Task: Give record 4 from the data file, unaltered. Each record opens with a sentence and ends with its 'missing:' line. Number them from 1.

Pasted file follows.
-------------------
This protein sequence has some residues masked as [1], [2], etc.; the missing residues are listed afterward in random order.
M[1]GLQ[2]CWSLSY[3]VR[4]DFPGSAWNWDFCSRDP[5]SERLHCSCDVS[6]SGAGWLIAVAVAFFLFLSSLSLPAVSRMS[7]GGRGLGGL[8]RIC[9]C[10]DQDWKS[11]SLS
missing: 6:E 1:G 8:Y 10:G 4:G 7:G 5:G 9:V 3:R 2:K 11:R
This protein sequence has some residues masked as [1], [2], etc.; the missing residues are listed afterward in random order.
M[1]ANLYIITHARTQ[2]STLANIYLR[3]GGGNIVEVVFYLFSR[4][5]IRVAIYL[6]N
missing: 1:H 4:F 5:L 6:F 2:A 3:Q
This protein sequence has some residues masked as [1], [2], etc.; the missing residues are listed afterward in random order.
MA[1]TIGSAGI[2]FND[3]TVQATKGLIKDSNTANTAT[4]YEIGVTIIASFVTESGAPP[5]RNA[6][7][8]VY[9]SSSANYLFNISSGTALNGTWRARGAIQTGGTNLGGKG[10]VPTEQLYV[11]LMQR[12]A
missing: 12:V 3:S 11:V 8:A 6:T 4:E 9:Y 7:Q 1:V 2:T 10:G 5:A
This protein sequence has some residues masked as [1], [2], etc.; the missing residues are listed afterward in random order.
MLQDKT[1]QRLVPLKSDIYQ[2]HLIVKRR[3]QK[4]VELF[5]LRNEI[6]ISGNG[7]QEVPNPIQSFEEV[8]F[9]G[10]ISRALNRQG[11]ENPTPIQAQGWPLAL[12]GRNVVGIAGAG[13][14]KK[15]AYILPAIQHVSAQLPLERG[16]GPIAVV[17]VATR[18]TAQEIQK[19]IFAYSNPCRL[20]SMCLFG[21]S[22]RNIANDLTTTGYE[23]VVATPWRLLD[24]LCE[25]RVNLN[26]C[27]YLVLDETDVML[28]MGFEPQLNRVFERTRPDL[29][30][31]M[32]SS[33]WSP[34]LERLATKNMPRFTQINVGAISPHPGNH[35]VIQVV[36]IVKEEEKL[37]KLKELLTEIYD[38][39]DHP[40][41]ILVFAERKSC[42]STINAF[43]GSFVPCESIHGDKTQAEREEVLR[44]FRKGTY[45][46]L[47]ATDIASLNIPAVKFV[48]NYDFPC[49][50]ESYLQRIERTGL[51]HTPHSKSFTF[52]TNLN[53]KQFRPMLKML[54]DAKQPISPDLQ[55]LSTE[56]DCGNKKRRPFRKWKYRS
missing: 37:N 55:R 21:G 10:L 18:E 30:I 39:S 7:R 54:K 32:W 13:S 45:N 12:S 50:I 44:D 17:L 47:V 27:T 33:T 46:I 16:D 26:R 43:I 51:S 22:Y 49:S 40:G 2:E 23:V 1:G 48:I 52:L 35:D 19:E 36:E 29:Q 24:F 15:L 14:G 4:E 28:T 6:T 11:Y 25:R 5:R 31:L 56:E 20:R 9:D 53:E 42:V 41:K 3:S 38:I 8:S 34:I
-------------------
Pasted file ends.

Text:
This protein sequence has some residues masked as [1], [2], etc.; the missing residues are listed afterward in random order.
MLQDKT[1]QRLVPLKSDIYQ[2]HLIVKRR[3]QK[4]VELF[5]LRNEI[6]ISGNG[7]QEVPNPIQSFEEV[8]F[9]G[10]ISRALNRQG[11]ENPTPIQAQGWPLAL[12]GRNVVGIAGAG[13][14]KK[15]AYILPAIQHVSAQLPLERG[16]GPIAVV[17]VATR[18]TAQEIQK[19]IFAYSNPCRL[20]SMCLFG[21]S[22]RNIANDLTTTGYE[23]VVATPWRLLD[24]LCE[25]RVNLN[26]C[27]YLVLDETDVML[28]MGFEPQLNRVFERTRPDL[29][30][31]M[32]SS[33]WSP[34]LERLATKNMPRFTQINVGAISPHPGNH[35]VIQVV[36]IVKEEEKL[37]KLKELLTEIYD[38][39]DHP[40][41]ILVFAERKSC[42]STINAF[43]GSFVPCESIHGDKTQAEREEVLR[44]FRKGTY[45][46]L[47]ATDIASLNIPAVKFV[48]NYDFPC[49][50]ESYLQRIERTGL[51]HTPHSKSFTF[52]TNLN[53]KQFRPMLKML[54]DAKQPISPDLQ[55]LSTE[56]DCGNKKRRPFRKWKYRS
missing: 37:N 55:R 21:G 10:L 18:E 30:I 39:S 7:R 54:K 32:W 13:S 45:N 12:S 50:I 44:D 17:L 47:V 27:T 33:T 46:I 16:D 26:R 43:I 51:S 22:Y 49:S 40:G 2:E 23:V 1:G 48:I 52:L 35:D 19:E 36:E 29:Q 24:F 15:L 14:G 4:E 28:T 6:T 11:Y 25:R 5:R 31:L 56:E 20:R 9:D 53:E 42:V 41:K 3:S 38:I 8:S 34:I